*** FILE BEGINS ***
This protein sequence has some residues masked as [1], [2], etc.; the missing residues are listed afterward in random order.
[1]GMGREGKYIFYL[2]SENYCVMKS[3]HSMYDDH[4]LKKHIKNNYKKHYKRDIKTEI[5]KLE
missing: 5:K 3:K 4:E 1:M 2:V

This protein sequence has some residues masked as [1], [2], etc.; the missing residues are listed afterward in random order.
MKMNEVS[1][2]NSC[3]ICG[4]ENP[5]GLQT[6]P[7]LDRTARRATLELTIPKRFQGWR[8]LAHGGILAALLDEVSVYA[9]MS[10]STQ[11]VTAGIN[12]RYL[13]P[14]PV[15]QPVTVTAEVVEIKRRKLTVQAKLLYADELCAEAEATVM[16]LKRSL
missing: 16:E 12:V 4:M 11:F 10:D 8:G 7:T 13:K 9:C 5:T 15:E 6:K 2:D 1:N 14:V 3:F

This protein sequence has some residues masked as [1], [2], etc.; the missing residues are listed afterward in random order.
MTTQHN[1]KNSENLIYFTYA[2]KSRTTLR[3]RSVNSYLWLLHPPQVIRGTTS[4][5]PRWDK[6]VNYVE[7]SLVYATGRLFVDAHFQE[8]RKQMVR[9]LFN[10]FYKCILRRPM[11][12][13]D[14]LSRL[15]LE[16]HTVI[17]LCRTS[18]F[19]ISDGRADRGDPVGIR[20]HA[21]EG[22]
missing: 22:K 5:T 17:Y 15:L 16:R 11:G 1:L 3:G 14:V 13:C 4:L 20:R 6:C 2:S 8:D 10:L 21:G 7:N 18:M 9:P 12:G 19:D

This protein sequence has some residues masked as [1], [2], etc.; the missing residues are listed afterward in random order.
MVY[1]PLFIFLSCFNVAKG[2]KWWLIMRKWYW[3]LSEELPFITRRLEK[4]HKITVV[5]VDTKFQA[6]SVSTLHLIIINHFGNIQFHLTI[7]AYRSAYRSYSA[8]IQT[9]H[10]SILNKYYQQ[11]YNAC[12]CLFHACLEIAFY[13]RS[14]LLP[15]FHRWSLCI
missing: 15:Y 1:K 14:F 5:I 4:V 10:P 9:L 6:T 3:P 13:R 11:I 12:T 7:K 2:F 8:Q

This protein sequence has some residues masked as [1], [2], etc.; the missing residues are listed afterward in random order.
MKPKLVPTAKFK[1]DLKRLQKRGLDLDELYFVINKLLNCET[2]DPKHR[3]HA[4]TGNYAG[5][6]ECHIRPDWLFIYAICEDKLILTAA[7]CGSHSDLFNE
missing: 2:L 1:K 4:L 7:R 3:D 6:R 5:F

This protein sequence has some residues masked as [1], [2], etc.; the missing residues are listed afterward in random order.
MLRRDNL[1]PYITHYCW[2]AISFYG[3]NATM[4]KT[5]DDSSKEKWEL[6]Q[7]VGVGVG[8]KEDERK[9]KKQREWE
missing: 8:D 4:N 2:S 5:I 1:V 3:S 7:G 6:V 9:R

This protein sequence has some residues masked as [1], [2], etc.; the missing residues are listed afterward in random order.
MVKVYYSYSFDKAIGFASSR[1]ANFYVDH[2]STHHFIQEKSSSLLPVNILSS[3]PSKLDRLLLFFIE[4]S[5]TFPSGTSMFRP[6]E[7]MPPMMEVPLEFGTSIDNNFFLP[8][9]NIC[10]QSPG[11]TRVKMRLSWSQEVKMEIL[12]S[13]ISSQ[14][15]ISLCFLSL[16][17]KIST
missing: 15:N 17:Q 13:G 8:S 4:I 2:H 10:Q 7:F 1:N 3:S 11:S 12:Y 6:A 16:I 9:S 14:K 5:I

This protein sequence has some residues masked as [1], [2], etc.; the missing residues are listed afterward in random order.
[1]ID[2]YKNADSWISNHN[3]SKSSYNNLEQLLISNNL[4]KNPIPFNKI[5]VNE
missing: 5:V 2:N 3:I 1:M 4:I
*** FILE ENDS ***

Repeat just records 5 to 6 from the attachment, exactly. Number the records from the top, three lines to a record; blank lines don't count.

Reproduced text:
This protein sequence has some residues masked as [1], [2], etc.; the missing residues are listed afterward in random order.
MKPKLVPTAKFK[1]DLKRLQKRGLDLDELYFVINKLLNCET[2]DPKHR[3]HA[4]TGNYAG[5][6]ECHIRPDWLFIYAICEDKLILTAA[7]CGSHSDLFNE
missing: 2:L 1:K 4:L 7:R 3:D 6:R 5:F

This protein sequence has some residues masked as [1], [2], etc.; the missing residues are listed afterward in random order.
MLRRDNL[1]PYITHYCW[2]AISFYG[3]NATM[4]KT[5]DDSSKEKWEL[6]Q[7]VGVGVG[8]KEDERK[9]KKQREWE
missing: 8:D 4:N 2:S 5:I 1:V 3:S 7:G 6:V 9:R